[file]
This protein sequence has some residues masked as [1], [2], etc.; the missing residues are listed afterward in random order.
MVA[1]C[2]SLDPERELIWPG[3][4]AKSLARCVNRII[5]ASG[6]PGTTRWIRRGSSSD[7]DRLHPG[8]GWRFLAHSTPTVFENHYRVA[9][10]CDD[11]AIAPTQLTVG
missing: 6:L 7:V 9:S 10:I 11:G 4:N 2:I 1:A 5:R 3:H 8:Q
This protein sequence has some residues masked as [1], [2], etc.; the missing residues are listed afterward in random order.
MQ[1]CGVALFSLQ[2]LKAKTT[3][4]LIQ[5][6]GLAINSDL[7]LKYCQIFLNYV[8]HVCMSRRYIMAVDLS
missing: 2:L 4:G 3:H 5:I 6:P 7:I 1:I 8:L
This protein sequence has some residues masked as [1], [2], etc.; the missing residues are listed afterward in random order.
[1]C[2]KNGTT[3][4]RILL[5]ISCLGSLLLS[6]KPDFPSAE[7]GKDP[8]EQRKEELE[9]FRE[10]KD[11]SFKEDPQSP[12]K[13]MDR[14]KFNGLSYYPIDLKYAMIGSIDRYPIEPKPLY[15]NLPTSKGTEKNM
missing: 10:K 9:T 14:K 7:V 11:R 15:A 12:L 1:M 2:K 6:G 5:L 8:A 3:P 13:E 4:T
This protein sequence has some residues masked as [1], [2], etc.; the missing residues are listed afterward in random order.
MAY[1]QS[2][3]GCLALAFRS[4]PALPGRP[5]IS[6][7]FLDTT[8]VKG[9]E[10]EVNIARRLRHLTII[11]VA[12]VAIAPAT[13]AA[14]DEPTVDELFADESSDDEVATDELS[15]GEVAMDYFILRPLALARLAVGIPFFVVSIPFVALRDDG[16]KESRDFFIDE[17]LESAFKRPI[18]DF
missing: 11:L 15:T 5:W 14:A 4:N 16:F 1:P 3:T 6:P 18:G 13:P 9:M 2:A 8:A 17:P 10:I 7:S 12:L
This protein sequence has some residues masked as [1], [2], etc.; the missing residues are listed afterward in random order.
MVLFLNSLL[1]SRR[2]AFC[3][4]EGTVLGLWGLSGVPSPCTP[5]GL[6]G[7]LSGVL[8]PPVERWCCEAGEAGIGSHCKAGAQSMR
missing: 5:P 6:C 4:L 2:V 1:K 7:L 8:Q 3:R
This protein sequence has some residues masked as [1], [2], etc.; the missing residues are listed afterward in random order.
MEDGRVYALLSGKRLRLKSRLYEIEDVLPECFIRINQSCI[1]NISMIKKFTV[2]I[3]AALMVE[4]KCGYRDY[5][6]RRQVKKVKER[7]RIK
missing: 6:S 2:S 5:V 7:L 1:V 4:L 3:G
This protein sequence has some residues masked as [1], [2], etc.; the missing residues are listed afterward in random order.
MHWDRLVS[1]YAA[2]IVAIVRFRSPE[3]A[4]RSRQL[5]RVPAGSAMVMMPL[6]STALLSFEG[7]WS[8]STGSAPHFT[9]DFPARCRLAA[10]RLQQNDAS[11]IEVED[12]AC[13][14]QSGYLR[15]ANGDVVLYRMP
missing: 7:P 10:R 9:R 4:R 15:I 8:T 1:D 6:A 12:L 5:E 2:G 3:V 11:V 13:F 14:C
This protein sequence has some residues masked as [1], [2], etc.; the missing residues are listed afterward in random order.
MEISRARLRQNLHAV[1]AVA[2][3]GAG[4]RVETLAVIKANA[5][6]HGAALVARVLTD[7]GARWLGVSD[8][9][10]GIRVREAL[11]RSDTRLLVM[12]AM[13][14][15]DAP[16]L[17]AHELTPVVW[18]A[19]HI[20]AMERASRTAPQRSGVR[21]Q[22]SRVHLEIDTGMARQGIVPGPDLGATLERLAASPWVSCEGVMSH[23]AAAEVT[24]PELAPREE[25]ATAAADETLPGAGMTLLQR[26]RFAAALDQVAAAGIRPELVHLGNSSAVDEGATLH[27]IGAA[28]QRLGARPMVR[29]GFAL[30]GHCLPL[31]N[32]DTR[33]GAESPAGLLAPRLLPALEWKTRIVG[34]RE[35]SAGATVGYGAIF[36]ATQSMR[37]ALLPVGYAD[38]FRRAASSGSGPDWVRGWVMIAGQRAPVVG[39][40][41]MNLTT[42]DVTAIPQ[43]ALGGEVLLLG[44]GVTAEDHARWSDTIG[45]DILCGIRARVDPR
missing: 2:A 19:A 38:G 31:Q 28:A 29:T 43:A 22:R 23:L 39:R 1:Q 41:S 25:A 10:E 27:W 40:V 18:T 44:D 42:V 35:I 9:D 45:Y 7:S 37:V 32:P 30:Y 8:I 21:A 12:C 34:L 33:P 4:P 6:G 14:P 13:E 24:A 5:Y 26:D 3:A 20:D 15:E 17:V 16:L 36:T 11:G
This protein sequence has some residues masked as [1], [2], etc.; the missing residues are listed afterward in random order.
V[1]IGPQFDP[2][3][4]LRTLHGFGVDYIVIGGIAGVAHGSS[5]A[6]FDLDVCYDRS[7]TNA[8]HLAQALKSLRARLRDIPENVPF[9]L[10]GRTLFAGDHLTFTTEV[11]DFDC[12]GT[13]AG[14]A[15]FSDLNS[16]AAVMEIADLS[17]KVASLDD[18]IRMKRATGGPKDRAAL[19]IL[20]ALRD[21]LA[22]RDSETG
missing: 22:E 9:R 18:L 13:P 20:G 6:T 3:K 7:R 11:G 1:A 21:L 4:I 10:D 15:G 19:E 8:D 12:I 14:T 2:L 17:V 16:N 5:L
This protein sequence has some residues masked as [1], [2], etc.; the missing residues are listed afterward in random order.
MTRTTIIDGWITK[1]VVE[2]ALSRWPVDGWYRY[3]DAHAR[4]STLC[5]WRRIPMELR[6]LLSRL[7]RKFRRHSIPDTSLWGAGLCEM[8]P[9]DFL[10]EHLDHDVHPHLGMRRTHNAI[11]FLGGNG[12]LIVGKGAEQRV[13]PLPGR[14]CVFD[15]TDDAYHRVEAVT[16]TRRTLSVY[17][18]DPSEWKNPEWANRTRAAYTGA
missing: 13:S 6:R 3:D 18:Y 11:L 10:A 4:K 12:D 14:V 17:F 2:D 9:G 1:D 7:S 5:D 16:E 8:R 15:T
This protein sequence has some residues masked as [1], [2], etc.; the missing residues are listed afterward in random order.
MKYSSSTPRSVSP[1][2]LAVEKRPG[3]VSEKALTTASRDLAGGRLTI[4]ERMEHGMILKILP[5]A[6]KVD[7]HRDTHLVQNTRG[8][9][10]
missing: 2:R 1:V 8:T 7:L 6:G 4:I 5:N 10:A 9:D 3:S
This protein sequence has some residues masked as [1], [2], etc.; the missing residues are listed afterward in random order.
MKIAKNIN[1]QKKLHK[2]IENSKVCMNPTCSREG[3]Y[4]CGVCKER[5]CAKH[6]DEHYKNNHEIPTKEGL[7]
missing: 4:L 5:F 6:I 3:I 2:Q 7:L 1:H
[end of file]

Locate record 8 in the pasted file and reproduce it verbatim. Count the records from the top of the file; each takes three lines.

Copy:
This protein sequence has some residues masked as [1], [2], etc.; the missing residues are listed afterward in random order.
MEISRARLRQNLHAV[1]AVA[2][3]GAG[4]RVETLAVIKANA[5][6]HGAALVARVLTD[7]GARWLGVSD[8][9][10]GIRVREAL[11]RSDTRLLVM[12]AM[13][14][15]DAP[16]L[17]AHELTPVVW[18]A[19]HI[20]AMERASRTAPQRSGVR[21]Q[22]SRVHLEIDTGMARQGIVPGPDLGATLERLAASPWVSCEGVMSH[23]AAAEVT[24]PELAPREE[25]ATAAADETLPGAGMTLLQR[26]RFAAALDQVAAAGIRPELVHLGNSSAVDEGATLH[27]IGAA[28]QRLGARPMVR[29]GFAL[30]GHCLPL[31]N[32]DTR[33]GAESPAGLLAPRLLPALEWKTRIVG[34]RE[35]SAGATVGYGAIF[36]ATQSMR[37]ALLPVGYAD[38]FRRAASSGSGPDWVRGWVMIAGQRAPVVG[39][40][41]MNLTT[42]DVTAIPQ[43]ALGGEVLLLG[44]GVTAEDHARWSDTIG[45]DILCGIRARVDPR
missing: 2:A 19:A 38:G 31:Q 28:A 29:T 43:A 22:R 23:L 39:R 1:Q 41:S 25:A 10:E 27:W 40:V 18:T 44:D 42:V 35:I 9:D 45:Y 7:S 37:V 32:P 30:Y 8:I 21:A 12:C 34:L 33:P 4:P 6:G 14:P 13:E 24:A 5:Y 26:D 3:A 20:D 15:E 17:V 16:L 36:T 11:G